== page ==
6. An optical scanning apparatus according to claim 3, further comprising a driving unit for rotatably driving the rotary polygon mirror, and a bearing portion for rotatably supporting the rotary polygon mirror, and wherein the rotary polygon mirror is comprised of a plurality of deflecting facets which are formed directly on an outer surface of a bearing member constituting a rotational portion of the bearing portion.
7. An optical scanning apparatus according to claim 1, further comprising a driving unit for rotatably driving the rotary polygon mirror, and a bearing portion for rotatably supporting the rotary polygon mirror, and wherein the rotary polygon mirror is comprised of a plurality of deflecting facets which are formed directly on an outer surface of a sleeve member constituting a rotational portion of the bearing portion.
8. An optical scanning apparatus according to claim 3, further comprising a driving unit for rotatably driving the rotary polygon mirror, and a bearing portion for rotatably supporting the rotary polygon mirror, and wherein the rotary polygon mirror is comprised of a plurality of deflecting facets which are formed directly on an outer surface of a sleeve member constituting a rotational portion of the bearing portion.
9. An optical scanning apparatus according to claim 1, wherein the scanning optical system is a deflecting-facet fall compensation optical system.
10. An optical scanning apparatus according to claim 3, wherein the scanning optical system is a deflecting-facet fall compensation optical system.
11. An optical scanning apparatus according to claim 1, wherein a wavelength of the light beam radiated from the light source unit is equal to or less than 500 nm.
12. An optical scanning apparatus according to claim 3, wherein a wavelength of the light beam radiated from the light source unit is equal to or less than 500 nm.
13. An optical scanning apparatus according to claim 1, wherein the light source unit includes a plurality of light emitting portions.
14. An optical scanning apparatus according to claim 3, wherein the light source unit includes a plurality of light emitting portions.
15. An image forming apparatus comprising:
an optical scanning apparatus recited in any one of claims 1 to 14;
a photosensitive member placed at the surface to be scanned;
a developing device for developing an electrostatic latent image, which is formed on the photosensitive member by the light beam scanned by the optical scanning apparatus, as a toner image;
a transferring device for transferring the developed toner image onto a transferring material; and
a fixing device for fixing the transferred toner image on the transferring material.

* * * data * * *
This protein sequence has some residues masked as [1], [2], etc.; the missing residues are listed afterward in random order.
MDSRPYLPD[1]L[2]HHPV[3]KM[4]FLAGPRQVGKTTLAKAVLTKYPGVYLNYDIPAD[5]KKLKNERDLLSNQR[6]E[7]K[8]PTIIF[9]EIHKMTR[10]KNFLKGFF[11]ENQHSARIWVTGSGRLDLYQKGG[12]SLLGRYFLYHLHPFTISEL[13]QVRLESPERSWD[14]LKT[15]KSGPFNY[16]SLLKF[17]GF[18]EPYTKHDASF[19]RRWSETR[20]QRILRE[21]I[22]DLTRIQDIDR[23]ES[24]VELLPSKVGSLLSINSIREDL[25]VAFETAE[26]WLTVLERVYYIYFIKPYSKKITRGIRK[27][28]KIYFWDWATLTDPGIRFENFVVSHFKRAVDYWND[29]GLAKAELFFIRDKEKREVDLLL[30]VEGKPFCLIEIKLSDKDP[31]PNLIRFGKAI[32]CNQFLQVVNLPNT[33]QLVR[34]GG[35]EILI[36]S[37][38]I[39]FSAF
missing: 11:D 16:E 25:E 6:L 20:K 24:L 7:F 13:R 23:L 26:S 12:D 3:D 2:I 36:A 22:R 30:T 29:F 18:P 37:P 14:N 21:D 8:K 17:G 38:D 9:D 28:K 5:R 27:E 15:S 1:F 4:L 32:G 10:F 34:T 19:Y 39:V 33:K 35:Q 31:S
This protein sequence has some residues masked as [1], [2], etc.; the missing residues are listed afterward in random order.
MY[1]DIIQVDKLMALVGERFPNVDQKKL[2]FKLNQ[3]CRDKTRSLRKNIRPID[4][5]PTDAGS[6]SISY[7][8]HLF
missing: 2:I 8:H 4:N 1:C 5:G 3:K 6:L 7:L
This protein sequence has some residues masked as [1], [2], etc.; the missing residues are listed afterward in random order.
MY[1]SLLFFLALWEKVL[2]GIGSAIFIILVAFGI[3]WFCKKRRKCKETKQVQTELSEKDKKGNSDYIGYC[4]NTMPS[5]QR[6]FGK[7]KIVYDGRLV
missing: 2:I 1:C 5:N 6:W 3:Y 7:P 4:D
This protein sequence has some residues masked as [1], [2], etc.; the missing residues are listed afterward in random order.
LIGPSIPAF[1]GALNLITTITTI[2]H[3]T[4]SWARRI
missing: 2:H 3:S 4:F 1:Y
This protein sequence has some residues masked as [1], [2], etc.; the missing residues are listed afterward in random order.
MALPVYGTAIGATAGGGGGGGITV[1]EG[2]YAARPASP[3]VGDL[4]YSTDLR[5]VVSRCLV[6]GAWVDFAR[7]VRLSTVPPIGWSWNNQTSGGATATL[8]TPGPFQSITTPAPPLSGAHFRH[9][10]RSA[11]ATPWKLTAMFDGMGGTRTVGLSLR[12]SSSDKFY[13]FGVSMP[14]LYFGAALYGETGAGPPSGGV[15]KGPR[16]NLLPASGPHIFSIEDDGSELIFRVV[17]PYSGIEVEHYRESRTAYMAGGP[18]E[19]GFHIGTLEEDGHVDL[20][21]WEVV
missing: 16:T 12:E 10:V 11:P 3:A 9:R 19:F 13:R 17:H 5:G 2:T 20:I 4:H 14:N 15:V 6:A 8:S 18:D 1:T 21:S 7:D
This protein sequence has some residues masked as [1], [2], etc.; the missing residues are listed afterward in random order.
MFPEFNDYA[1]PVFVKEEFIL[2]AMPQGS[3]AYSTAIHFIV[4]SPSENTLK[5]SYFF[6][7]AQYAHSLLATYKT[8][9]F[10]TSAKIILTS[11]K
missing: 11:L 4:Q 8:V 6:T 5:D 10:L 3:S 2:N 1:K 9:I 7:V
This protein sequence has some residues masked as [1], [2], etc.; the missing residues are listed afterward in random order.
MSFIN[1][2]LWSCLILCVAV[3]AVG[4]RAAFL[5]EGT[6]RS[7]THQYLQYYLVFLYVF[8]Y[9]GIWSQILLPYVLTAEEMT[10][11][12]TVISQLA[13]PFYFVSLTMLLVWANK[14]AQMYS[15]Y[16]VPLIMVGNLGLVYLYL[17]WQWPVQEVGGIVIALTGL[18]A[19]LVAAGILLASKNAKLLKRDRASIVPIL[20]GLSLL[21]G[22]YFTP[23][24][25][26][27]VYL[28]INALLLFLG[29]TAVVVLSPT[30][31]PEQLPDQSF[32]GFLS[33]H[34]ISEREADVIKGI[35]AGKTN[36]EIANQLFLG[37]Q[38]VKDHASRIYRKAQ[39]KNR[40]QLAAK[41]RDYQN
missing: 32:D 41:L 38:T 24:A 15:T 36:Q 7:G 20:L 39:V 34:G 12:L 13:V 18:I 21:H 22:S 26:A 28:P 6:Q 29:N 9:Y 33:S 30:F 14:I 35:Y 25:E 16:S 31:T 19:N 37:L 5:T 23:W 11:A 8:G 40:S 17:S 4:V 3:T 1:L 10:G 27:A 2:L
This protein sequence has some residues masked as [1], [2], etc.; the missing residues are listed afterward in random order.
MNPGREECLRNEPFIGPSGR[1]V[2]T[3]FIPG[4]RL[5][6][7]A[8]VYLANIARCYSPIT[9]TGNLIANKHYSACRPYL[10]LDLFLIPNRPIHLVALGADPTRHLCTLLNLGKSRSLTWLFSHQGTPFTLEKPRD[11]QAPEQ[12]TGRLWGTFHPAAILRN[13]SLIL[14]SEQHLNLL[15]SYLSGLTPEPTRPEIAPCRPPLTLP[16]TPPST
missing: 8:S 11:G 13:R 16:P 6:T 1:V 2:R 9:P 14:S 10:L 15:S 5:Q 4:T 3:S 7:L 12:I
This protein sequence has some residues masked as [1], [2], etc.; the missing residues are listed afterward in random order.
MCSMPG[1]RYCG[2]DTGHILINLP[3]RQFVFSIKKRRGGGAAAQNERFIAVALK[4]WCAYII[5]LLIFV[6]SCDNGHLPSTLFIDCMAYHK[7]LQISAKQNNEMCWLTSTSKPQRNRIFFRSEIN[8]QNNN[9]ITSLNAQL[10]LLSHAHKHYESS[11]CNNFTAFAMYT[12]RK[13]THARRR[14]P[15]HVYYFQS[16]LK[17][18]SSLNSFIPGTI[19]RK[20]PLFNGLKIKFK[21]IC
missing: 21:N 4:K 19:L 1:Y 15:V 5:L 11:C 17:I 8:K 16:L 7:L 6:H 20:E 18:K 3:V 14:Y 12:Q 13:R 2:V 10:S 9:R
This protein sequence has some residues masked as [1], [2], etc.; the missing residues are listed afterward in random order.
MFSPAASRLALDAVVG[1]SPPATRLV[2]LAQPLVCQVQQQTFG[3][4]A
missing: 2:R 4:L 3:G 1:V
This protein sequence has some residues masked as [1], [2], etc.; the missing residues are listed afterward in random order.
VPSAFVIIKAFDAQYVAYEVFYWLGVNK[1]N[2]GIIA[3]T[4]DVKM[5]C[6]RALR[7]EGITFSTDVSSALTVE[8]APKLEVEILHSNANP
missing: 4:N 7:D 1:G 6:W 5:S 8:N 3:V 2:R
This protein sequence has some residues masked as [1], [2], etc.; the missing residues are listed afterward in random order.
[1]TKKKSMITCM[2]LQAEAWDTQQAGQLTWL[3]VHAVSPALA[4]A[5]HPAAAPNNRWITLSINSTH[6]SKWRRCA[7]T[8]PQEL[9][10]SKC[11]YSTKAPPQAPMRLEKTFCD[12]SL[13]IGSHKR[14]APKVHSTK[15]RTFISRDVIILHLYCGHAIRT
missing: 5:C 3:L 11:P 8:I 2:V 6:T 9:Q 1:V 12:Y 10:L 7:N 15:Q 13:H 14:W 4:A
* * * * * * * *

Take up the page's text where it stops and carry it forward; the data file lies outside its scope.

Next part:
16. An image forming apparatus comprising:
an optical scanning apparatus recited in claim 15; and
a printer controller for converting code data input from an external device into an image signal to supply the image signal to the optical scanning apparatus.
17. A color image forming apparatus comprising:
a plurality of optical scanning apparatuses recited in any one of claims 1 to 14; and
a plurality of image bearing members each of which is placed at the surface to be scanned of the each optical scanning apparatus, and which form images of different colors, respectively.
18. A color image forming apparatus according to claim 17, further comprising a printer controller for converting color signals input from an external device into image data of different colors to supply the image data to the optical scanning apparatuses, respectively.
Description
BACKGROUND OF THE INVENTION

1. Field of the Invention

The present invention relates to an optical scanning apparatus and an image forming apparatus using the optical scanning apparatus, and particularly to an optical scanning apparatus which is suitably applicable to laser beam printers (LBPs), digital copying machines, multi-function printers and the like that employ an electrophotographic process, and in which an optically-modulated light beam from a light source unit is reflectively deflected by a rotary polygon mirror serving as a deflecting unit, transmitted through a scanning optical system, and scanned on a surface to be scanned (a scanned surface) to record image information at a high speed. The present invention further relates to a color image forming apparatus which uses a plurality of optical scanning apparatuses, and includes a plurality of image bearing members corresponding to respective colors.

2. Related Background Art

In a conventional optical scanning apparatus, such as a laser beam printer, image recording is carried out as follows. A light source unit emits a light beam optically modulated in accordance with an image signal, an optical deflector, such as a rotary polygon mirror, periodically deflects the light beam, an fθ lens system having fθ characteristics converges the light beam and forms a light spot on a surface of a photosensitive recording material (a photosensitive drum), and the surface of the recording material is optically scanned.